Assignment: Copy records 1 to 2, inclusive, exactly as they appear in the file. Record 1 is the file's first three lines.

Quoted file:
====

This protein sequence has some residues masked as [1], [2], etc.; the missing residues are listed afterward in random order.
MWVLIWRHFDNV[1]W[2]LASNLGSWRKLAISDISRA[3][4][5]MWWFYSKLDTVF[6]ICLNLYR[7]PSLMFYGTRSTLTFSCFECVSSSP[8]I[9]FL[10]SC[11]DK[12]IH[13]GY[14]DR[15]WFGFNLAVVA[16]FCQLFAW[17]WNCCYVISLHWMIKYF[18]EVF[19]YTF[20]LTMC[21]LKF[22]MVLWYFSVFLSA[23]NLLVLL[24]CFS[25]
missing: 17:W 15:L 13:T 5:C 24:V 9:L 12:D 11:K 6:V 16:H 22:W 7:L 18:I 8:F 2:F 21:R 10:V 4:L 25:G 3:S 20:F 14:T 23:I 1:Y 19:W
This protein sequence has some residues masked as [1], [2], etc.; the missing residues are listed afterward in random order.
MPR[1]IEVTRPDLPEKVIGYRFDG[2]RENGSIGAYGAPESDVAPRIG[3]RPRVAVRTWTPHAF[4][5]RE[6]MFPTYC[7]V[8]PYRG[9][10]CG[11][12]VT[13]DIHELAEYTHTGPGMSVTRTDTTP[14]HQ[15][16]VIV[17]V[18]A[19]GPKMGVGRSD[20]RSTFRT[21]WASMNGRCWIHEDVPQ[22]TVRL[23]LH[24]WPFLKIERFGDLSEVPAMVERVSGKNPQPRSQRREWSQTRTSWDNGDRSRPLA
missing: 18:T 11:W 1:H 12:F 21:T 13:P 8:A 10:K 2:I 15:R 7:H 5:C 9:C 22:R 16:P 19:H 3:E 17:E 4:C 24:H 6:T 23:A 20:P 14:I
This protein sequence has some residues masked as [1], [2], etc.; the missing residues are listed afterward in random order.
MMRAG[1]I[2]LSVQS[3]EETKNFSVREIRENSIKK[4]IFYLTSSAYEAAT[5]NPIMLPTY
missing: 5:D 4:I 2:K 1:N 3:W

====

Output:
This protein sequence has some residues masked as [1], [2], etc.; the missing residues are listed afterward in random order.
MWVLIWRHFDNV[1]W[2]LASNLGSWRKLAISDISRA[3][4][5]MWWFYSKLDTVF[6]ICLNLYR[7]PSLMFYGTRSTLTFSCFECVSSSP[8]I[9]FL[10]SC[11]DK[12]IH[13]GY[14]DR[15]WFGFNLAVVA[16]FCQLFAW[17]WNCCYVISLHWMIKYF[18]EVF[19]YTF[20]LTMC[21]LKF[22]MVLWYFSVFLSA[23]NLLVLL[24]CFS[25]
missing: 17:W 15:L 13:T 5:C 24:V 9:L 12:D 11:K 6:V 16:H 22:W 7:L 18:I 8:F 2:F 21:R 10:V 4:L 25:G 3:S 20:F 14:T 23:I 1:Y 19:W
This protein sequence has some residues masked as [1], [2], etc.; the missing residues are listed afterward in random order.
MPR[1]IEVTRPDLPEKVIGYRFDG[2]RENGSIGAYGAPESDVAPRIG[3]RPRVAVRTWTPHAF[4][5]RE[6]MFPTYC[7]V[8]PYRG[9][10]CG[11][12]VT[13]DIHELAEYTHTGPGMSVTRTDTTP[14]HQ[15][16]VIV[17]V[18]A[19]GPKMGVGRSD[20]RSTFRT[21]WASMNGRCWIHEDVPQ[22]TVRL[23]LH[24]WPFLKIERFGDLSEVPAMVERVSGKNPQPRSQRREWSQTRTSWDNGDRSRPLA
missing: 18:T 11:W 1:H 12:F 21:T 13:P 8:A 10:K 2:I 15:R 7:H 5:C 9:C 22:R 16:P 19:H 3:E 17:E 4:C 24:H 6:T 23:A 20:P 14:I